Bürki’s howler

It’s quite an achievement by Roman Bürki that despite being the winning goalkeeper in a 7-1 victory, he managed to be the main talking point of the game. That’s not what he wanted but when Borussia Dortmund’s second round DFB-Pokal game against Paderborn was goalless, Bürki was caught out spectacularly.

In German, the Swiss stopper described what he did as “eine Scheiß-Aktion von mir” (“a shit move from me”). When speaking to him in English, Bürki described it as a blackout. In football parlance, it was a howler.

Twenty one minutes in, 25,000 Dortmund fans were merrily singing behind Bürki on the club’s towering Südtribüne, better known in English as “the yellow wall”. Nothing was up when he threw the ball out to midfielder Ilkay Gündogan. It came back quickly to Bürki though from Gündogan, quicker than he was anticipating anyway. By now, opposition striker Srdjan Lakic was bearing down on him. Bürki had to clear, or else Lakic would get the ball and score.

It is the moment that every fan has kittens over when their goalkeeper gets the ball. They think the worst, that their goalkeeper will lose the ball to the striker who will then score. For Borussia Dortmund fans, that became a reality as, six yards from goal, Bürki lingered for a second too long on the ball. A poor second touch from the Swiss allowed Lakic to stick the ball into the Dortmund net.

“When the ball was in the goal, I had fever. I was sweating,” says Bürki after the game, looking an awful lot cooler now than how he felt then. It is one thing for a goalkeeper to make a mistake. As Bürki’s description let on, it’s even worse when you’re the Borussia Dortmund goalkeeper in front of the imposing yellow wall.

Fortunately for Bürki, his team-mates had no problem in scoring at the other end. Dortmund stuck seven goals past a defensively naive Paderborn. Of course, it’s not easy for a second division club to play away at Borussia Dortmund but the attacking manner in which coach Stefan Effenberg set up, did not help the visitors cause. The former Bayern Munich man’s first defeat since taking charge earlier this month was comprehensive and he was fortunate too – the result could have quite easily run into double figures, such was Dortmund’s dominance.

Bayern Munich may be still ahead of them in both the Bundesliga and quality of play but the attacking supremacy from Borussia Dortmund on Wednesday showed just how much of a force they still are. Their seven strikes against Paderborn took their goal tally for the season to 61 after just 19 games.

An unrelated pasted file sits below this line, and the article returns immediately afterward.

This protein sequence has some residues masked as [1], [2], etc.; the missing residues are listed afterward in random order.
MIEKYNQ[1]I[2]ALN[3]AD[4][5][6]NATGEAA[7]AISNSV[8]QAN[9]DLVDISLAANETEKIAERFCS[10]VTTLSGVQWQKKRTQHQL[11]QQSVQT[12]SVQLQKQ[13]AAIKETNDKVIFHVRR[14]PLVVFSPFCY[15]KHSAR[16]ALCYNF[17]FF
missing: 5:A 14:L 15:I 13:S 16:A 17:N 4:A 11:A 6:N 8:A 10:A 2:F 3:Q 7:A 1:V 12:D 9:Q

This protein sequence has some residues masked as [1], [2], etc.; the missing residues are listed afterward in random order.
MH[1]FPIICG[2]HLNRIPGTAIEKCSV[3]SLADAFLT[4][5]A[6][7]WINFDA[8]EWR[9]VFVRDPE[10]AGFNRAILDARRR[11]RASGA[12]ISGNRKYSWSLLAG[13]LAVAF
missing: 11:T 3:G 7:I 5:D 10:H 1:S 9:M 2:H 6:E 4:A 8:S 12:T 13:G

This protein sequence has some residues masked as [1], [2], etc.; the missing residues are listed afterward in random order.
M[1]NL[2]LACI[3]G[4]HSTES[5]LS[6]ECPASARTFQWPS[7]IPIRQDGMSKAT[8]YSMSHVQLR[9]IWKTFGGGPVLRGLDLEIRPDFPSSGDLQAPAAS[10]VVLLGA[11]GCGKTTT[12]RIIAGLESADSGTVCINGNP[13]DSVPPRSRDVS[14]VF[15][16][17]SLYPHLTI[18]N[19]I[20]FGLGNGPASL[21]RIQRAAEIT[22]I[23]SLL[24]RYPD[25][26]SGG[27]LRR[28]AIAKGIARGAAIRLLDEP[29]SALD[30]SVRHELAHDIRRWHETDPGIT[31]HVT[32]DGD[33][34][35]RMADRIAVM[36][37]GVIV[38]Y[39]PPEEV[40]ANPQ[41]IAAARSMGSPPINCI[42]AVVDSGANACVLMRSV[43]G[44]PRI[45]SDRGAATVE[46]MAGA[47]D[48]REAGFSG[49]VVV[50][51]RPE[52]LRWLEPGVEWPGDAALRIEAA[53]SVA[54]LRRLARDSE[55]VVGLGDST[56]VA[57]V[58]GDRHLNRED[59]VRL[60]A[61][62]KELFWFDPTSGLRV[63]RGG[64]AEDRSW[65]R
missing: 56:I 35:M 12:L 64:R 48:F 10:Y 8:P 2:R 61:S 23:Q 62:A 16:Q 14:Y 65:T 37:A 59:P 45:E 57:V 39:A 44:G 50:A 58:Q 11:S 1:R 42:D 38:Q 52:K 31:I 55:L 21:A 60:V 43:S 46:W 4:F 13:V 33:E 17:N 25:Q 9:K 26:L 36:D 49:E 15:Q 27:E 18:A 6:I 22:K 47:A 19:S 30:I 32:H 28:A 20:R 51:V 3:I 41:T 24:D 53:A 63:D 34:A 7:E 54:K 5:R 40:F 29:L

Each goal though was treated equally by Dortmund’s yellow wall. They roared the equaliser by Adrian Ramos with the same ferocity as they did when Henrikh Mkhitaryan tapped in their seventh in the final minute. In their eyes, a goal for Dortmund is a goal for Dortmund and that is to be wildly celebrated.

Amidst the bouncing for each Dortmund goal, they found the time to offer their support to Roman Bürki. At half time as the players walked off, they chanted his name. After the players had finished celebrating with them at full time, they chanted his name once again which meant a lot to Bürki.


“It gives you a lot of confidence. I’m happy they don’t think: “Oh shit! He’s made a mistake. They stand behind me and this is really nice.”

Now is perhaps a good time to say that Bürki wasn’t just swearing for the hell of it. In Germany, that word in particular is sprinkled liberally in post match interviews if something hasn’t gone according to plan. Yes, it’s noted that Bürki is Swiss but the point is that swearing is much more commonplace in German media than it is in their English speaking counterparts.

Either way, what’s more pertinent here is how supportive the Südtribüne were after his mistake. Much was made at the beginning of the season when coach Thomas Tuchel chose Bürki over long time favourite Roman Weidenfeller as the number one for the new season.

The reaction of the Dortmund fans though was an affirmation of how well Bürki has done in general since joining in the summer and proof that the yellow wall has a softer side to its boisterous bravado.

His team-mates also stood behind him. Captain Mats Hummels came straight up to Bürki after his mistake to give him a reassuring pat on the head and a word of encouragement. “He just said: ‘Come on’. I know that the players don’t think: ‘oh shit, I can’t play the ball to him again.’  This does not happen.”


Bürki was fortunate that within nine minutes of his howler, Dortmund had turned the game around. On another day, he might not have been so lucky but he knows the strength of the side that’s in front of him.

“It’s an excellent feeling when I know that when we get a goal, we can score two or three or four,” with the Swiss choosing not to continue all the way up to seven. It was ultimately those goals that mattered most on Wednesday night but the one for Paderborn will serve as a warning to Roman Bürki and no doubt, to others.

Goalkeepers having the ball at their feet is commonplace in football now. Manuel Neuer has made it look effortless for Bayern Munich and for Germany but on this occasion, Bürki showed just how easily things can go wrong.

Bürki’s howler
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